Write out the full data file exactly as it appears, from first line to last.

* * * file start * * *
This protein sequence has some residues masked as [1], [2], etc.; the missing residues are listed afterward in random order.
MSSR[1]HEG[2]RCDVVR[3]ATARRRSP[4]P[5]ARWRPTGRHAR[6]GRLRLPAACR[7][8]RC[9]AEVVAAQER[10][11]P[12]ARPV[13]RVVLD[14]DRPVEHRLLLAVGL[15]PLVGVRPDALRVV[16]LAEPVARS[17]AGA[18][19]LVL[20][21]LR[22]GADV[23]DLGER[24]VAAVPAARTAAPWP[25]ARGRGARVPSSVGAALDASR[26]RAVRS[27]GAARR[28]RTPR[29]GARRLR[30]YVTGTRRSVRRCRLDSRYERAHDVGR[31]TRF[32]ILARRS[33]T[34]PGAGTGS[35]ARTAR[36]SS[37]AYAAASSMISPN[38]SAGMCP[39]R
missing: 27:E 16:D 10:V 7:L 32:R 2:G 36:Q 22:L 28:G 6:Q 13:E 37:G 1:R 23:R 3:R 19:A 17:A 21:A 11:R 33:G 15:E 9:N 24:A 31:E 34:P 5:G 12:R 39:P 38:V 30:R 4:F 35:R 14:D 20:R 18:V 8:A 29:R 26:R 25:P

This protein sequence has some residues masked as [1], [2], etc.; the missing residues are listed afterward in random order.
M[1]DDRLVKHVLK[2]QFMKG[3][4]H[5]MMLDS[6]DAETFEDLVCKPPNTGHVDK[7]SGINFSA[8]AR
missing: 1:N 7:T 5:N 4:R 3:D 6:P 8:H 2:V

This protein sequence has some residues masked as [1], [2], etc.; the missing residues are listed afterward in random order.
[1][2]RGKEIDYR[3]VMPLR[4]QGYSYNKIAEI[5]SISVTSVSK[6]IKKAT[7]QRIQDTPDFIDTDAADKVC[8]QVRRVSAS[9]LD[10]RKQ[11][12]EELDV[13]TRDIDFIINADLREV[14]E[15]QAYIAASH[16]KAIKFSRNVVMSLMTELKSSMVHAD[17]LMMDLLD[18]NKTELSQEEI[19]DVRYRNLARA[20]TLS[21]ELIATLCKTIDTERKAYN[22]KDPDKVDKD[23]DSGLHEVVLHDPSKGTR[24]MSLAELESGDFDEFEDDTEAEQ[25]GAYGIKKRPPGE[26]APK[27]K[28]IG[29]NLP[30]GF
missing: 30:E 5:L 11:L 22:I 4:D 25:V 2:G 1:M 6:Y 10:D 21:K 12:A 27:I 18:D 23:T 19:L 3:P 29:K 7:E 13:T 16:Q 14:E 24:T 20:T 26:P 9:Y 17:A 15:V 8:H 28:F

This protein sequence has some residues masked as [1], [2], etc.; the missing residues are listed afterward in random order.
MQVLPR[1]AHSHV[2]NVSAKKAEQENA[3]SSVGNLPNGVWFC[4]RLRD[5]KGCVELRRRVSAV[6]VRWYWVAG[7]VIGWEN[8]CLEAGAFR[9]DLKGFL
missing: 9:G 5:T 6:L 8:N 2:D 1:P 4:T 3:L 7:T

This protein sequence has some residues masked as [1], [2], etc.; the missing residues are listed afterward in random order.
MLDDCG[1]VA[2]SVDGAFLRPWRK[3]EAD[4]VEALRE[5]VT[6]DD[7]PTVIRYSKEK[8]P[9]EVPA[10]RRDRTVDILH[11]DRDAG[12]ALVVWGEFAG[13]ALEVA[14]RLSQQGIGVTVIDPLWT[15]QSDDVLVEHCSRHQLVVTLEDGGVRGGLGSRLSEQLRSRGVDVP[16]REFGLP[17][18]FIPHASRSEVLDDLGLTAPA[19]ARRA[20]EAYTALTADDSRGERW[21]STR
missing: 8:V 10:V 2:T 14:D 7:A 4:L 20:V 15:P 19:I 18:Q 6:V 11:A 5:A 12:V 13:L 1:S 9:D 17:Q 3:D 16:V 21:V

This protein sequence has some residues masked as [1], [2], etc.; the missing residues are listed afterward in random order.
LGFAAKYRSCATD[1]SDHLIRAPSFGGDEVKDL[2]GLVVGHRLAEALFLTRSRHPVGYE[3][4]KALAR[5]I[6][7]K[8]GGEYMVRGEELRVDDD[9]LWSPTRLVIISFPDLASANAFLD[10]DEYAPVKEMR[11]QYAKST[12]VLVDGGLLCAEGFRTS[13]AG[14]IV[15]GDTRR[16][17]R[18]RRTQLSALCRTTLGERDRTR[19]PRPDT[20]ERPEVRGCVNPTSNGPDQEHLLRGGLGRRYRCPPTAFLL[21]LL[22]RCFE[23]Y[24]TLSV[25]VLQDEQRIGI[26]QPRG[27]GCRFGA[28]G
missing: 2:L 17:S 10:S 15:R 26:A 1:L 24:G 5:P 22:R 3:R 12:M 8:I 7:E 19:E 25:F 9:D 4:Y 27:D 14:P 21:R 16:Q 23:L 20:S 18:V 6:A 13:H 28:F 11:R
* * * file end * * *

This protein sequence has some residues masked as [1], [2], etc.; the missing residues are listed afterward in random order.
MSSR[1]HEG[2]RCDVVR[3]ATARRRSP[4]P[5]ARWRPTGRHAR[6]GRLRLPAACR[7][8]RC[9]AEVVAAQER[10][11]P[12]ARPV[13]RVVLD[14]DRPVEHRLLLAVGL[15]PLVGVRPDALRVV[16]LAEPVARS[17]AGA[18][19]LVL[20][21]LR[22]GADV[23]DLGER[24]VAAVPAARTAAPWP[25]ARGRGARVPSSVGAALDASR[26]RAVRS[27]GAARR[28]RTPR[29]GARRLR[30]YVTGTRRSVRRCRLDSRYERAHDVGR[31]TRF[32]ILARRS[33]T[34]PGAGTGS[35]ARTAR[36]SS[37]AYAAASSMISPN[38]SAGMCP[39]R
missing: 27:E 16:D 10:V 7:L 32:R 2:G 36:Q 22:L 28:G 6:Q 13:E 37:G 1:R 23:R 3:R 19:A 17:A 21:A 11:R 33:G 15:E 9:N 24:A 31:E 34:P 5:G 12:R 39:P 38:V 30:R 4:F 35:R 14:D 20:R 18:V 8:A 29:R 26:R 25:P

This protein sequence has some residues masked as [1], [2], etc.; the missing residues are listed afterward in random order.
M[1]DDRLVKHVLK[2]QFMKG[3][4]H[5]MMLDS[6]DAETFEDLVCKPPNTGHVDK[7]SGINFSA[8]AR
missing: 1:N 7:T 5:N 4:R 3:D 6:P 8:H 2:V

This protein sequence has some residues masked as [1], [2], etc.; the missing residues are listed afterward in random order.
[1][2]RGKEIDYR[3]VMPLR[4]QGYSYNKIAEI[5]SISVTSVSK[6]IKKAT[7]QRIQDTPDFIDTDAADKVC[8]QVRRVSAS[9]LD[10]RKQ[11][12]EELDV[13]TRDIDFIINADLREV[14]E[15]QAYIAASH[16]KAIKFSRNVVMSLMTELKSSMVHAD[17]LMMDLLD[18]NKTELSQEEI[19]DVRYRNLARA[20]TLS[21]ELIATLCKTIDTERKAYN[22]KDPDKVDKD[23]DSGLHEVVLHDPSKGTR[24]MSLAELESGDFDEFEDDTEAEQ[25]GAYGIKKRPPGE[26]APK[27]K[28]IG[29]NLP[30]GF
missing: 30:E 5:L 11:L 22:I 4:D 25:V 2:G 1:M 6:Y 10:D 21:K 12:A 27:I 18:D 23:T 19:L 3:P 29:K 7:E 13:T 16:Q 14:E 24:T 20:T 26:P 9:Y 17:A 15:V 8:H 28:F

This protein sequence has some residues masked as [1], [2], etc.; the missing residues are listed afterward in random order.
MQVLPR[1]AHSHV[2]NVSAKKAEQENA[3]SSVGNLPNGVWFC[4]RLRD[5]KGCVELRRRVSAV[6]VRWYWVAG[7]VIGWEN[8]CLEAGAFR[9]DLKGFL
missing: 9:G 5:T 6:L 8:N 2:D 1:P 4:T 3:L 7:T

This protein sequence has some residues masked as [1], [2], etc.; the missing residues are listed afterward in random order.
MLDDCG[1]VA[2]SVDGAFLRPWRK[3]EAD[4]VEALRE[5]VT[6]DD[7]PTVIRYSKEK[8]P[9]EVPA[10]RRDRTVDILH[11]DRDAG[12]ALVVWGEFAG[13]ALEVA[14]RLSQQGIGVTVIDPLWT[15]QSDDVLVEHCSRHQLVVTLEDGGVRGGLGSRLSEQLRSRGVDVP[16]REFGLP[17][18]FIPHASRSEVLDDLGLTAPA[19]ARRA[20]EAYTALTADDSRGERW[21]STR
missing: 8:V 10:V 2:T 14:D 7:A 4:L 20:V 15:P 19:I 18:Q 6:V 11:A 5:A 12:V 13:L 1:S 9:D 17:Q 3:D 16:V 21:V

This protein sequence has some residues masked as [1], [2], etc.; the missing residues are listed afterward in random order.
LGFAAKYRSCATD[1]SDHLIRAPSFGGDEVKDL[2]GLVVGHRLAEALFLTRSRHPVGYE[3][4]KALAR[5]I[6][7]K[8]GGEYMVRGEELRVDDD[9]LWSPTRLVIISFPDLASANAFLD[10]DEYAPVKEMR[11]QYAKST[12]VLVDGGLLCAEGFRTS[13]AG[14]IV[15]GDTRR[16][17]R[18]RRTQLSALCRTTLGERDRTR[19]PRPDT[20]ERPEVRGCVNPTSNGPDQEHLLRGGLGRRYRCPPTAFLL[21]LL[22]RCFE[23]Y[24]TLSV[25]VLQDEQRIGI[26]QPRG[27]GCRFGA[28]G
missing: 2:L 17:S 10:S 15:R 26:A 1:L 24:G 5:P 22:R 3:R 12:M 8:I 7:E 19:E 25:F 9:D 4:Y 27:D 14:P 21:R 16:Q 23:L 20:S 18:V 6:A 13:H 28:F 11:R